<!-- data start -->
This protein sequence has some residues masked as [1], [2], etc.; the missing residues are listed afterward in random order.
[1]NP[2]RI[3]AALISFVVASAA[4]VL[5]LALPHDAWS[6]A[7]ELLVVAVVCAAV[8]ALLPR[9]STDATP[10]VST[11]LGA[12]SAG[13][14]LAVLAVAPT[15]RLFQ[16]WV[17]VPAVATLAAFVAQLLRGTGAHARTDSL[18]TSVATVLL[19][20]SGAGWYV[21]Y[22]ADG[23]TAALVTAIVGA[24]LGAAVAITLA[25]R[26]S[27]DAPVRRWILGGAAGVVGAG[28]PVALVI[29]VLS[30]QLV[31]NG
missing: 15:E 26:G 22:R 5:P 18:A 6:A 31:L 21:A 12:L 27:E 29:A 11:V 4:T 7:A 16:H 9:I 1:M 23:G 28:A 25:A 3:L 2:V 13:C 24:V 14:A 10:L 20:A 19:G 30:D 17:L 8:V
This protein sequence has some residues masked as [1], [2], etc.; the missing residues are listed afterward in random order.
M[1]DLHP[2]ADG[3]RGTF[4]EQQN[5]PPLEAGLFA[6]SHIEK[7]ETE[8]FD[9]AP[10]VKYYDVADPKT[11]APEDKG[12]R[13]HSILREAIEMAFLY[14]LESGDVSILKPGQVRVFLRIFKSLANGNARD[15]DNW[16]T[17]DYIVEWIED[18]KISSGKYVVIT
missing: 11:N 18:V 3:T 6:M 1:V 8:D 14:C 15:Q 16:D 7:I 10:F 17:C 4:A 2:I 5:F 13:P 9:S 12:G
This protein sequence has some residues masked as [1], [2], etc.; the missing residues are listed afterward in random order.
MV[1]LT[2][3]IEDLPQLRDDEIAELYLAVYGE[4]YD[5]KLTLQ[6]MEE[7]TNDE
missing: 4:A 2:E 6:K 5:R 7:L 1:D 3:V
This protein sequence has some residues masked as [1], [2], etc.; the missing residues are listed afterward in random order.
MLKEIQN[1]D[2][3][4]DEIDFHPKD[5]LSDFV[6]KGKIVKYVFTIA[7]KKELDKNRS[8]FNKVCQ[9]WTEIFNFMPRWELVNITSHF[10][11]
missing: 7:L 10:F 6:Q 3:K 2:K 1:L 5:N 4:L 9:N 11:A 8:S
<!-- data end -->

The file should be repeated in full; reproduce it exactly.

This protein sequence has some residues masked as [1], [2], etc.; the missing residues are listed afterward in random order.
[1]NP[2]RI[3]AALISFVVASAA[4]VL[5]LALPHDAWS[6]A[7]ELLVVAVVCAAV[8]ALLPR[9]STDATP[10]VST[11]LGA[12]SAG[13][14]LAVLAVAPT[15]RLFQ[16]WV[17]VPAVATLAAFVAQLLRGTGAHARTDSL[18]TSVATVLL[19][20]SGAGWYV[21]Y[22]ADG[23]TAALVTAIVGA[24]LGAAVAITLA[25]R[26]S[27]DAPVRRWILGGAAGVVGAG[28]PVALVI[29]VLS[30]QLV[31]NG
missing: 15:E 26:G 22:R 5:P 18:A 6:A 31:L 21:A 12:L 27:E 29:A 11:V 4:T 7:A 16:H 9:I 1:M 23:G 28:A 25:A 3:L 2:V 13:C 24:V 14:A 10:L 20:A 19:G 30:D 17:L 8:V
This protein sequence has some residues masked as [1], [2], etc.; the missing residues are listed afterward in random order.
M[1]DLHP[2]ADG[3]RGTF[4]EQQN[5]PPLEAGLFA[6]SHIEK[7]ETE[8]FD[9]AP[10]VKYYDVADPKT[11]APEDKG[12]R[13]HSILREAIEMAFLY[14]LESGDVSILKPGQVRVFLRIFKSLANGNARD[15]DNW[16]T[17]DYIVEWIED[18]KISSGKYVVIT
missing: 11:N 18:V 3:T 6:M 1:V 8:D 14:C 15:Q 16:D 7:I 10:F 17:C 4:A 2:I 5:F 13:P 9:S 12:G
This protein sequence has some residues masked as [1], [2], etc.; the missing residues are listed afterward in random order.
MV[1]LT[2][3]IEDLPQLRDDEIAELYLAVYGE[4]YD[5]KLTLQ[6]MEE[7]TNDE
missing: 4:A 2:E 6:K 5:R 7:L 1:D 3:V
This protein sequence has some residues masked as [1], [2], etc.; the missing residues are listed afterward in random order.
MLKEIQN[1]D[2][3][4]DEIDFHPKD[5]LSDFV[6]KGKIVKYVFTIA[7]KKELDKNRS[8]FNKVCQ[9]WTEIFNFMPRWELVNITSHF[10][11]
missing: 7:L 10:F 6:Q 3:K 2:K 1:L 5:N 4:L 9:N 11:A 8:S